Utility Seeks To Implement $671 Million Project For Reducing
Overflow Of Sewage, Rainwater Into City Homes, River
August 8, 2005
By JONATHAN SHUGARTS, Courant Staff Writer
WETHERSFIELD - Property owners in the eight municipalities
served by the Metropolitan District Commission could see the
cost for sewer use more than double in five years under a plan
the district board endorsed in July.
The $671 million plan would reduce combined sewage overflow,
a mixture of rainwater and sewage that backs up into homes in
Hartford and into the Connecticut River and the Wethersfield
The plan was created in response to a 1997 incident in which
21 million gallons of sewage was dumped into the cove as a result
of a faulty coupling holding up a sewage gate leading to the
cove. The DEP levied fines against the MDC and ordered it to
develop a plan to better deal with the overflows.
The draft of the plan was
compiled in April by Camp, Dresser & McKee
Inc., a consulting firm hired by the MDC, which said it represents "the
largest capital expenditure linked to one program in the district's
So far, the plan is estimated to cost $671 million, and if unchanged
means that each household could see the cost for sewer service
jump from an average $126 per year to $267 in 2010. The cost
gets progressively higher until 2025 when it's projected to reach
an average of $602 per household.
And even without the implementation of a long-term solution
for separation of wastewater, the cost for sewer service is projected
to rise to an average of $234 per household by 2010, because
of structural improvements on the aging system.
"The reason for that is we're looking for infrastructure
that is aging. The first pieces were installed right around the
Civil War," said MDC spokesman Matt Nozzolio.
Nozzolio said there is a need for the MDC to invest in improvements
and repairs, regardless of whether the plan is implemented.
The cost per household, however, could change. The average cost
per household differs depending on the towns, which are Hartford,
East Hartford, West Hartford, Newington, Wethersfield, Windsor,
Bloomfield and Rocky Hill.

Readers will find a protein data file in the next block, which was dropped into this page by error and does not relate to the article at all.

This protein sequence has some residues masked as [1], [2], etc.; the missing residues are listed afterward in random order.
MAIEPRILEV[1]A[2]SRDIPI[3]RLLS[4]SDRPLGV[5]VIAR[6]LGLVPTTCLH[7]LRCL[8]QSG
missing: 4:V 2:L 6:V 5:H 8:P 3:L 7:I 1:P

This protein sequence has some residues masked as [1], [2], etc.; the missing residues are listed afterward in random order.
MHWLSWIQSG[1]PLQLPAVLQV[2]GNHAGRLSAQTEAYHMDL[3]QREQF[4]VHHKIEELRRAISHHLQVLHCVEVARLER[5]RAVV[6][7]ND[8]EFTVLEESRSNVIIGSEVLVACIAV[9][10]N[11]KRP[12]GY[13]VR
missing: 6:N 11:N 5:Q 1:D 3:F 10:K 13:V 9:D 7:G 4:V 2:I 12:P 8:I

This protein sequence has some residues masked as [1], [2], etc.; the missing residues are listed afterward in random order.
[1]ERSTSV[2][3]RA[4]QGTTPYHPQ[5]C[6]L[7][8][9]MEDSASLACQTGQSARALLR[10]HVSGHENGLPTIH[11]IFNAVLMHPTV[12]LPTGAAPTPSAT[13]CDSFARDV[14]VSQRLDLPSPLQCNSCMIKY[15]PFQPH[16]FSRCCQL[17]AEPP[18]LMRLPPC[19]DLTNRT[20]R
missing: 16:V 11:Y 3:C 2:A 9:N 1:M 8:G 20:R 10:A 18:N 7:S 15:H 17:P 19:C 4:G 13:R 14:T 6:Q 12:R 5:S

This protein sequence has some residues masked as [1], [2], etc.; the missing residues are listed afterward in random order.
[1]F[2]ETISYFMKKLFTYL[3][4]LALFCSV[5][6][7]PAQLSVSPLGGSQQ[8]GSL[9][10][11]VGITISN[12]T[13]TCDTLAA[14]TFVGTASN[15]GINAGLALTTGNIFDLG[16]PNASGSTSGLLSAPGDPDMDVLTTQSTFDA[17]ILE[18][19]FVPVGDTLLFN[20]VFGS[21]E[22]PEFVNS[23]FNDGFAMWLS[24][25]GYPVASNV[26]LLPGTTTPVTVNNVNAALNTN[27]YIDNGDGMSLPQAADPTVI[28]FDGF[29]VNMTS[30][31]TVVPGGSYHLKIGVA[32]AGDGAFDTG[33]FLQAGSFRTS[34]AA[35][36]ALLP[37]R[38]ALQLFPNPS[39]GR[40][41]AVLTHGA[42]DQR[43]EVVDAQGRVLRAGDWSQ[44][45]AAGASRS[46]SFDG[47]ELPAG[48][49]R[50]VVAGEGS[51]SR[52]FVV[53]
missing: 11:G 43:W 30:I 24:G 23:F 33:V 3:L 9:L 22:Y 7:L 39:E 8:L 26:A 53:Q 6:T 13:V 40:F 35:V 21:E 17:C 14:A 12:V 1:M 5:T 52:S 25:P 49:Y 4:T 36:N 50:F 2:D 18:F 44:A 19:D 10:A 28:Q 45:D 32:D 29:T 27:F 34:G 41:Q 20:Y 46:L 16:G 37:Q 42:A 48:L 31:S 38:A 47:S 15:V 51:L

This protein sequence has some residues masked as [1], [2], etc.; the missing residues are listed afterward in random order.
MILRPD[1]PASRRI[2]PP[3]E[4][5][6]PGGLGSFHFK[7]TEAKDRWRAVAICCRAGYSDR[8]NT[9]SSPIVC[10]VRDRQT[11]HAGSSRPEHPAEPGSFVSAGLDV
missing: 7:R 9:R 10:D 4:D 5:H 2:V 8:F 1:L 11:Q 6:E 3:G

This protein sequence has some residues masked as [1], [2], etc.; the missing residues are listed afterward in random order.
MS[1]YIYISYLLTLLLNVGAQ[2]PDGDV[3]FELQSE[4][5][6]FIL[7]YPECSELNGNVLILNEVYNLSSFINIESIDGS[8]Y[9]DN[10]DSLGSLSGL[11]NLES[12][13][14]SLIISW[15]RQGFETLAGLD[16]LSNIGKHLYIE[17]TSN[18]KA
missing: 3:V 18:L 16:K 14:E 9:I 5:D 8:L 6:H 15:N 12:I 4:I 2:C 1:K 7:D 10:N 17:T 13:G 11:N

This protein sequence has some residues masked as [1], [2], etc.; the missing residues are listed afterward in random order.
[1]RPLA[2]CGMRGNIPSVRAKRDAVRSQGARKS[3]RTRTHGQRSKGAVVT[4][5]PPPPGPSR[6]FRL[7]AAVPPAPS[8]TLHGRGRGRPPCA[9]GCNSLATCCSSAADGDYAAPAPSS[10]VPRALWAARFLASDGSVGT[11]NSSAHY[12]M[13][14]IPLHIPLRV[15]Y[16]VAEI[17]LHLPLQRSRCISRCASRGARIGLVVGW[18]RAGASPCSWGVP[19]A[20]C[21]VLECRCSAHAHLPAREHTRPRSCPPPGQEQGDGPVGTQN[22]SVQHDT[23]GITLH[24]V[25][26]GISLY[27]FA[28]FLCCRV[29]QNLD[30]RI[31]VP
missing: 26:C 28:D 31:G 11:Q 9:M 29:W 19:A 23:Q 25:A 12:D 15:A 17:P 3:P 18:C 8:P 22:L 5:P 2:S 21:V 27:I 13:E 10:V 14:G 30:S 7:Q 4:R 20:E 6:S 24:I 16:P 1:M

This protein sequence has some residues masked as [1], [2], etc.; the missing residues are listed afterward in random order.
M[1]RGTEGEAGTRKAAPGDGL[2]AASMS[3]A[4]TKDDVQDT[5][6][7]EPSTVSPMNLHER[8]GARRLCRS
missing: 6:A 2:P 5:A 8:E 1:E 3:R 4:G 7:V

MDC officials are hoping to secure grants for half the improvements
from either the federal or state level. The rest of the money
could come from either state revolving funds, which are low-interest
state loans, or bond financing.
Some officials, however, have called the method the MDC uses
for billing towns unfair. The billing becomes important because
municipalities will ultimately provide funding for the project
through taxes. Sewer costs are based on the amount of property
tax receipts collected per town.
State Sen. Jonathan Harris,
D-West Hartford, introduced a bill in April calling for a more "equitable and efficient" billing
method. Harris introduced the bill because residents who live
in property rich towns such as West Hartford are footing more
of the bill for the sewer system, according to a statement. The
bill was not approved by the legislature.
"The bottom line is we're not charged on our usage, we're
charged on our taxes," Harris said.
Rocky Hill Town Manager Barbara Gilbert said she also would
like to see the billing formula changed for similar reasons.
But, she said, "[the
project] is something that has to be done. We have to comply.
We will have to pay because of our growth. Grand list growth
has a tremendous impact on that formula."
Before the plan can be implemented, it needs Department of Environmental
Protection approval, which could come as early as the end of
the month. If approved, the plan would go to a voter referendum
in 2006, requiring a simple majority from the voters in the member
Reprinted with permission of the Hartford Courant.
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